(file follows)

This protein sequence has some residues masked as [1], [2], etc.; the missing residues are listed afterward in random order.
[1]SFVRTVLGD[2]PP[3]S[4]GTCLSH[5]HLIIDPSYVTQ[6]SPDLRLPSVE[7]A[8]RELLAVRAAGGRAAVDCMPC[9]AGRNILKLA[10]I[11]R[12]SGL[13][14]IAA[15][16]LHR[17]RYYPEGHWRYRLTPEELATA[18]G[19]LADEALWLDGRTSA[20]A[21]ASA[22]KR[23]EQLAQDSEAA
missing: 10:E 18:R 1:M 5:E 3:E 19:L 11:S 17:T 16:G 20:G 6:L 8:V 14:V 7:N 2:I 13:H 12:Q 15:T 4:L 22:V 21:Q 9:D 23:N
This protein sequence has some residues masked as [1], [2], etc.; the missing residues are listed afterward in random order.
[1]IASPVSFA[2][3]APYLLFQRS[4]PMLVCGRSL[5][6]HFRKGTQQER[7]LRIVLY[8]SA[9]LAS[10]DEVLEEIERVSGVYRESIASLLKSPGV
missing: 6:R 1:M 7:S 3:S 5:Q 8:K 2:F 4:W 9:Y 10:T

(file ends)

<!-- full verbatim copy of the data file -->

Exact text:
This protein sequence has some residues masked as [1], [2], etc.; the missing residues are listed afterward in random order.
[1]SFVRTVLGD[2]PP[3]S[4]GTCLSH[5]HLIIDPSYVTQ[6]SPDLRLPSVE[7]A[8]RELLAVRAAGGRAAVDCMPC[9]AGRNILKLA[10]I[11]R[12]SGL[13][14]IAA[15][16]LHR[17]RYYPEGHWRYRLTPEELATA[18]G[19]LADEALWLDGRTSA[20]A[21]ASA[22]KR[23]EQLAQDSEAA
missing: 10:E 18:R 1:M 5:E 3:E 19:L 11:S 17:T 16:G 20:G 6:L 8:V 14:V 7:N 2:I 13:H 12:Q 15:T 4:L 22:V 21:Q 9:D 23:N
This protein sequence has some residues masked as [1], [2], etc.; the missing residues are listed afterward in random order.
[1]IASPVSFA[2][3]APYLLFQRS[4]PMLVCGRSL[5][6]HFRKGTQQER[7]LRIVLY[8]SA[9]LAS[10]DEVLEEIERVSGVYRESIASLLKSPGV
missing: 6:R 1:M 7:S 3:S 5:Q 8:K 2:F 4:W 9:Y 10:T